Choose 180 Director’s past helps him connect to youth facing struggles

The Choose 180 Program was started with initial funding from the King County Prosecuting Attorney’s office in an effort to reduce the flow of youth into the juvenile justice system. When a first or second time juvenile offender commits a low-level misdemeanor, King County prosecutors have the option to send them to a 180 workshop in lieu of filing charges against them.Continue reading Choose 180 Director’s past helps him connect to youth facing struggles

Peacemaking circle pilot shows new path for juvenile justice

Two years in jail for 15-year-old Rimon would be followed by a lifetime of notifying future employers and landlords that he was a convicted felon. Two years in jail and the legal process along the way would cost taxpayers somewhere around $200,000. And two years in juvenile detention could turn a teenager hard and bitter.Continue reading Peacemaking circle pilot shows new path for juvenile justice

New domestic-violence intervention reduces juvenile detention stays

Before the Family Intervention and Restorative Services (FIRS) program launched this year, the King County Prosecuting Attorney Office’s options for helping families coping with domestic violence were too limited. Under the FIRS model, parents can now access an array of social services without formally pressing charges against a child or teen.Continue reading New domestic-violence intervention reduces juvenile detention stays

King County Juvenile Court changes to cut detention bookings by as much as 250 a year

King County Superior Court is making changes this month that could reduce juvenile detention bookings by as much as 250 a year. The Court is doing that by making two significant changes to divert more youth away from detention and to continue a more than decade-long decline in the use of juvenile detention.Continue reading King County Juvenile Court changes to cut detention bookings by as much as 250 a year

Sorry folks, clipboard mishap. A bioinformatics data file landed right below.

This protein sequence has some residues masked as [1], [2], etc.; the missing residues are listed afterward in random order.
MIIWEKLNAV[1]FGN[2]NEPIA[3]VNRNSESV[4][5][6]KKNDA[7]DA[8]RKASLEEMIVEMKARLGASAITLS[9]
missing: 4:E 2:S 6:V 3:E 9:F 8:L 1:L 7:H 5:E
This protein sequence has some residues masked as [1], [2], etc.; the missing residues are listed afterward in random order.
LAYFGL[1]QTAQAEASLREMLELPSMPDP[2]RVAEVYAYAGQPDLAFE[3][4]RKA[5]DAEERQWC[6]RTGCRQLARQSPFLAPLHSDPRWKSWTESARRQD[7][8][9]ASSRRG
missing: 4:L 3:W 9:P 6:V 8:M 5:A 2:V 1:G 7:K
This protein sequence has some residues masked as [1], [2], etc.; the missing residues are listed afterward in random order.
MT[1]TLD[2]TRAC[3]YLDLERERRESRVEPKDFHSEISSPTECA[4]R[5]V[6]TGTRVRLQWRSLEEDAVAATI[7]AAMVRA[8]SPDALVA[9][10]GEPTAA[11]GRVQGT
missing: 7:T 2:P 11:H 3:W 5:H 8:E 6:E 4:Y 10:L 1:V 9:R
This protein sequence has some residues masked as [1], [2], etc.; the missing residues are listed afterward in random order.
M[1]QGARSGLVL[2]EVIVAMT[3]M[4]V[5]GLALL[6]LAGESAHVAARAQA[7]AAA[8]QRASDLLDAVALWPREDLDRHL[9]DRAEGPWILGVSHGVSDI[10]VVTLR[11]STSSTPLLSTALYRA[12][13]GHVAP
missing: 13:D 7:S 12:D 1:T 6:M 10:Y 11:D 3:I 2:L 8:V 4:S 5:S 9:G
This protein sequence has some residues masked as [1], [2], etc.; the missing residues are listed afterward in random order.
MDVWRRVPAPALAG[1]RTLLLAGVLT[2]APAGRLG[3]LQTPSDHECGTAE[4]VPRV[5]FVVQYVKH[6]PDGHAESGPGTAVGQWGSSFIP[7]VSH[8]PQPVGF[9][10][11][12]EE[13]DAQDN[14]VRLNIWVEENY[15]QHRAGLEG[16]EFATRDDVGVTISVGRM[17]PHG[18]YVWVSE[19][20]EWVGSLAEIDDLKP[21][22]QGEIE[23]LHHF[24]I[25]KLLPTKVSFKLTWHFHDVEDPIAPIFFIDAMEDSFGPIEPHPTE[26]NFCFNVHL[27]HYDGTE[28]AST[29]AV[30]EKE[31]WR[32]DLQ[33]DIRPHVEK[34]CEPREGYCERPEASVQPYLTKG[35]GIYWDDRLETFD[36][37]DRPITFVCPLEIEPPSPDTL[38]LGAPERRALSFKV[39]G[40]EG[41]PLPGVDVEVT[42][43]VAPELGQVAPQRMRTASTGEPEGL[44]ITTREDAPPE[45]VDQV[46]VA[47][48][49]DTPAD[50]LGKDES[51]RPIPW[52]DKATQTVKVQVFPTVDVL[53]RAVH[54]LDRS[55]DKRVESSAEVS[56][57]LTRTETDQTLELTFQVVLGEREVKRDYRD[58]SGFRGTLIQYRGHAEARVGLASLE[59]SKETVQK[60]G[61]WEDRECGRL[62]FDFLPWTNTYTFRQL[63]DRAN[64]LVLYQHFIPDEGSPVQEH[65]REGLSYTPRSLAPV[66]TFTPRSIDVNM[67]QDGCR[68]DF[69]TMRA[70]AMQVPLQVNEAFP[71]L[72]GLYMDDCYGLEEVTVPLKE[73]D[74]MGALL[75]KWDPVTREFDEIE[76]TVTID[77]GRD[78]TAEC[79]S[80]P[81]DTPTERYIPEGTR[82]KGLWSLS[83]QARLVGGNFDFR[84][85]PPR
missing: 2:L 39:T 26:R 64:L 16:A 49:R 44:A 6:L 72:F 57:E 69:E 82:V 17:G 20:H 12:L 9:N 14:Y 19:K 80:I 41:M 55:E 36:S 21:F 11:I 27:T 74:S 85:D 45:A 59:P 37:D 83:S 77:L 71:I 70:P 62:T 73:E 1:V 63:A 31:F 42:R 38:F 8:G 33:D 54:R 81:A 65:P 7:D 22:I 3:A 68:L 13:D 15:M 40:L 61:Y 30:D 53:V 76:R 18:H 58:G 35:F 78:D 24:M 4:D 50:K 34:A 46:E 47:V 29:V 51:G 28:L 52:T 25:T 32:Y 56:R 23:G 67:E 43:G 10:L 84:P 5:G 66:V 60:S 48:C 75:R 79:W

Restorative justice programs growing in King County schools and juvenile court

You’ll want to check out this recent IN Close report on Seattle’s Garfield High School, where Principal Ted Howard is fostering the use and instruction of restorative justice. Restorative justice sessions are led by mediators who help offenders understand the full impacts of their actions directly from victims and find the community-based support they need to stay out of trouble in the future. Continue reading Restorative justice programs growing in King County schools and juvenile court

Q & A with Restorative Justice Leader Polly Davis

The County’s Restorative Mediation pilot, which Polly Davis closely coordinated with the Prosecuting Attorney’s Office and King County Superior Court to develop, includes youth co-mediators from another restorative justice program Davis has helped develop at Garfield High School in Seattle’s Central District. We asked her about the Restorative Mediation pilot and where she thinks the program is headed.Continue reading Q & A with Restorative Justice Leader Polly Davis